When a parent becomes bedridden, it can hit you hard. Whether you’re providing care or just finding someone to help with it, it can take an emotional toll on you. If you’re providing care, you need to know the basics, but you’ll also need to know when to ask for help from outside sources, such as friends, family members, and professional organizations. Whether you’re just supervising or doing the caring yourself, you also need to make sure that you stay healthy, both physically and emotionally.
EditProviding Care and Preventing Problems
- Help with basic hygiene. A bedridden person may or may not be able to keep with their own hygiene tasks. If they can’t, you or another caregiver will need to help them. Even if they can, you might need to provide them with reminders and the tools to take care of their hygiene. Bathing, dental care, nail care, hair care, and changing clothes are all tasks your parent may need help with. 
- For bathing, you may be able to help your parent into a shower chair (using a wheelchair), where they can mostly bathe themselves with some supervision. On the other hand, they may need a sponge bath.
- If your parent is completely bedridden, you’ll need to bring items to them. For instance, you can bring a toothbrush, a cup with clean water, and a spitting cup over to the bed. Let the person brush their teeth or ask them to open their mouth so you can brush their teeth.
- Make sure you are helping them trim their nails regularly. They will likely need help with their toenails, even if they don’t need help with their fingernails. You’ll also need to help the person shave. An electric razor works best for this process, particularly if you’ve never shaved anyone else.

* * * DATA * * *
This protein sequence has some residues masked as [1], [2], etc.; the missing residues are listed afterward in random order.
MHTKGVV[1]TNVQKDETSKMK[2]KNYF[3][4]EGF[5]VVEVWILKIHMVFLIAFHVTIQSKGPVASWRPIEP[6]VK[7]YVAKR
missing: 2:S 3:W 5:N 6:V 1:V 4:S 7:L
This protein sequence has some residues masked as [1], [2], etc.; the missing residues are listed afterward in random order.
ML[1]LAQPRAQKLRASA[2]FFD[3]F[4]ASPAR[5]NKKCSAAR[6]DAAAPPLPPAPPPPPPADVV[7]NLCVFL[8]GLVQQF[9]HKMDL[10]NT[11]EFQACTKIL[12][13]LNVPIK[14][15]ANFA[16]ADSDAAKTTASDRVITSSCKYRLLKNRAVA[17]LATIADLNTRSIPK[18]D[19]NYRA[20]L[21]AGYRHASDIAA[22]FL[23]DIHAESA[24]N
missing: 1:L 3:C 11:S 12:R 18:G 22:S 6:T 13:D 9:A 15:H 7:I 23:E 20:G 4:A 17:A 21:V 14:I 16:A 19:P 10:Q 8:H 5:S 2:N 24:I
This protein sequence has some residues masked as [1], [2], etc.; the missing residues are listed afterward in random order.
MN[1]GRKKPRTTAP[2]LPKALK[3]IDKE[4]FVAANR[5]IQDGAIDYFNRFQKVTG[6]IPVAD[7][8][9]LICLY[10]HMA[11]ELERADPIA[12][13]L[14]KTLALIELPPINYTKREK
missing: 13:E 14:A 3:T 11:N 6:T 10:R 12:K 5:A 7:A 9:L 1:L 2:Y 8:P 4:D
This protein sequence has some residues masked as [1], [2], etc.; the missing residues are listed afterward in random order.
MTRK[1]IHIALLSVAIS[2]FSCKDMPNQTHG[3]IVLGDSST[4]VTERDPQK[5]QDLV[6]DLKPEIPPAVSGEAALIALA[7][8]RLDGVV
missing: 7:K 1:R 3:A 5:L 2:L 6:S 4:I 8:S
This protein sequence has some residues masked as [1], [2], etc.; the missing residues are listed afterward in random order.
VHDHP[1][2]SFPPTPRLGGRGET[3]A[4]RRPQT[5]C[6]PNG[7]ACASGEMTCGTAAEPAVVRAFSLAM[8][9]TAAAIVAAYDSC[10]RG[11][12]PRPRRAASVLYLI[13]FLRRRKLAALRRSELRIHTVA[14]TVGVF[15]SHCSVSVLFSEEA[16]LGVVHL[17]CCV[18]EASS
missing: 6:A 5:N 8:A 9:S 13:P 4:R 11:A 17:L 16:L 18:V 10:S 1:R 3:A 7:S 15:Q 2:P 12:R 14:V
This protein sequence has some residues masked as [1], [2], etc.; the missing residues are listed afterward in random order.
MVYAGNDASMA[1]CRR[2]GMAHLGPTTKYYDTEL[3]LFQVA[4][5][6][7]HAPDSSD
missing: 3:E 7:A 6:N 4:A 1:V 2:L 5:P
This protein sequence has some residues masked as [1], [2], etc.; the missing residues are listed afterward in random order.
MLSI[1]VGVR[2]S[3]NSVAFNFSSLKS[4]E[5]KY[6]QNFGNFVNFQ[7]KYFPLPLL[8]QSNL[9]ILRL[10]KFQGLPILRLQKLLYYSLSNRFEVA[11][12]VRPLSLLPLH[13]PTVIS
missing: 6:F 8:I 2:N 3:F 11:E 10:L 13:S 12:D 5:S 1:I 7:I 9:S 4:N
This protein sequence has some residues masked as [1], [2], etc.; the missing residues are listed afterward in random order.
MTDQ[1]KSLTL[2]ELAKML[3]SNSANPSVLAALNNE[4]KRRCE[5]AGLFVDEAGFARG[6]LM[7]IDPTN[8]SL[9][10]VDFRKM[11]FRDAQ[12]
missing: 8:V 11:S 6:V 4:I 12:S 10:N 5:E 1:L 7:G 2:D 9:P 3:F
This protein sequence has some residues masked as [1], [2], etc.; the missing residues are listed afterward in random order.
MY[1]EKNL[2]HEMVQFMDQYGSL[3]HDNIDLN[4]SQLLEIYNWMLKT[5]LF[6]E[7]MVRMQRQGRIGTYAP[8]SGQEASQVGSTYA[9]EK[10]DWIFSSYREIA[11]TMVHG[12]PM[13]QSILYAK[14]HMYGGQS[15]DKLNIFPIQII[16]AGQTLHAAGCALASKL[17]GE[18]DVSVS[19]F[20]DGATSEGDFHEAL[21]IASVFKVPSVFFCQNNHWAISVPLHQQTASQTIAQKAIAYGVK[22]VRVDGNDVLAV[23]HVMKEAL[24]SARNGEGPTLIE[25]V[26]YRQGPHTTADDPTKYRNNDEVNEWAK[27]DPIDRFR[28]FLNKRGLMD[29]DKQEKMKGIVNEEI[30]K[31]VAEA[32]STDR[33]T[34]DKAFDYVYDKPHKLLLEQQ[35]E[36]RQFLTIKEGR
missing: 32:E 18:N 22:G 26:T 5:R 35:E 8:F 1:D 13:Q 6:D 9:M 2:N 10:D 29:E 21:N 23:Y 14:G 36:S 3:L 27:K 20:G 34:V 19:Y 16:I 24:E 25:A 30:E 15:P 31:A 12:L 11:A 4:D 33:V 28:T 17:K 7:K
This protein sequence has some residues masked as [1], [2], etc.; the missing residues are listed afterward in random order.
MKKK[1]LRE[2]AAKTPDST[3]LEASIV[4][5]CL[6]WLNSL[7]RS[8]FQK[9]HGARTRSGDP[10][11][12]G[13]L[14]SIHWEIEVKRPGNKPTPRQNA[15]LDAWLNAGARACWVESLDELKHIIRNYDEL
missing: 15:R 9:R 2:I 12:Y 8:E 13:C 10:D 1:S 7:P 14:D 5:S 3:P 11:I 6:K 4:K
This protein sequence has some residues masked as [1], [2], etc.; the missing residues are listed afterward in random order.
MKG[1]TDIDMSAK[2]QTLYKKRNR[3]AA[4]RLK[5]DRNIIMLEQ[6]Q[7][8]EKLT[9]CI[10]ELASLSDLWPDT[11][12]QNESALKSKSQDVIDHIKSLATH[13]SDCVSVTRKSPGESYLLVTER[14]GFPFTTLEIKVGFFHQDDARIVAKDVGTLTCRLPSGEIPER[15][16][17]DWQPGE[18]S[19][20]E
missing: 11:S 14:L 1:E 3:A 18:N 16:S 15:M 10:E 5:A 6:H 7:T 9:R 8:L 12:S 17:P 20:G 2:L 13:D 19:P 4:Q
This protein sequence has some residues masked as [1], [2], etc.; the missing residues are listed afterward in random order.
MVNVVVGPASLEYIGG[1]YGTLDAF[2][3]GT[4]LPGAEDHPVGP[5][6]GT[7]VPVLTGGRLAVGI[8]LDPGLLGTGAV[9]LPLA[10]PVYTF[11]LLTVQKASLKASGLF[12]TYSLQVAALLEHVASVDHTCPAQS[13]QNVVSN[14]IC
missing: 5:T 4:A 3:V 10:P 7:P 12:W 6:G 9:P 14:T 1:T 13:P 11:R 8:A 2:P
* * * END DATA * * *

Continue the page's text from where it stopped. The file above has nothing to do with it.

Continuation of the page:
- Watch for bed sores. Being bedridden comes with certain health risks that you need to help watch out for if you’re providing care for your parent. For instance, bed sores are a common problem. They generally appear where the person’s body touches the mattress, such as the bottom of the feet, the shoulders, the buttocks, and the back of the head.
- To combat pressure sores, try to change your parent’s position every 2 hours, and encourage them to move their body in the bed as much as possible. You can also find special mattresses and cushions that can help relieve pressure points.
- Pay attention to the sheets. They should be cotton or silk, and you should smooth them out before putting your parent on them, as wrinkled sheets can increase the chance of bed sores.
- Make sure your parent’s skin is moisturized regularly. Also, avoid using scented soaps and talcum powder, as those can dry out the skin. Dry skin makes your parent more susceptible to bed sores. It can also help to make sure your parent is drinking at least 2 liters of fluid a day.